We believe spending policy not only should influence strategic asset allocation but should be thought of as the other "free lunch" of long-term endowment investing alongside diversification.
In 1952, Nobel Prize laureate Harry Markowitz famously said, “diversification is the only free lunch in investing.” What he meant was that when building a portfolio, allocating to asset classes with differing risk and return characteristics can lead to a portfolio with a reduced level of risk without sacrificing returns. And while this principle still holds true today, those benefits are perhaps not as powerful as they once were.
As our Chief Executive Officer and Chief Investment Officer Mark Anson likes to joke, free lunch today is more like a free breakfast or even a Starbucks cup of coffee given the overall rise in correlations between asset classes that we've seen over the past decade (see Figure IV below). Higher correlations tend to erode those diversification benefits.
So, where can we get our additional risk-mitigating calories? We believe it is through the spending policy. This is because for most institutions, the biggest risk is not necessarily a drawdown of the endowment pool but rather a drawdown of the distribution used to support the institution. Therefore, we would argue that the spending risk metrics are the most important risks to mitigate.
Below, we have defined three of these key metrics.
Spending Volatility: The standard deviation (or dispersion relative to the mean) of the annual spend.
Reasonable goal: ensure this metric is lower than the investment volatility of the portfolio, which would mean that the spending formula is effectively mitigating the volatility generated by taking risk in the endowment.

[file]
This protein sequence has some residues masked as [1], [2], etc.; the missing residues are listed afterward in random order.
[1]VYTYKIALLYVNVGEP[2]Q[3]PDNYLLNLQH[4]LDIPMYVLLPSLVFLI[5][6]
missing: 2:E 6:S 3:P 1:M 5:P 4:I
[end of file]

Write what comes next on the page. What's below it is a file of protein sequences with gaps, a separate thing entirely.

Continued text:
Negative Spend: A calculation of the percentage of years in which spending in dollars for year x is less than spending in dollars for year x-1 (i.e., spending in dollars declines year over year).
Reasonable goal: limit the number of negative spending years to maintain consistent and growing support from the endowment.
Annual Spending Drawdown: The average and max percentage of decline in spend dollars, year over year, during these negative spending years.
Reasonable goal: minimize the annual spending drawdown to avoid sizable budget shortfalls that could cause operational stress for the institution.
Selecting an investment plan based solely on maximizing return per unit of risk (pick your favorite risk metric: volatility, drawdown, etc.) while ignoring the spending policy’s ability to mitigate some of that investment risk is an oversight we see all too often. We would argue that if a spending policy that decouples from the endowment market value is implemented, this may allow the portfolio the freedom to increase its allocation to growth assets without the commensurate increase in the risk that matters most, the distribution. So, does this result in the free lunch that we have been searching for?
Interested in seeing the full analysis? Take a deep dive into our whitepaper “Endowment Spending Policy: Often Overlooked but Critical to Long-Term Success.”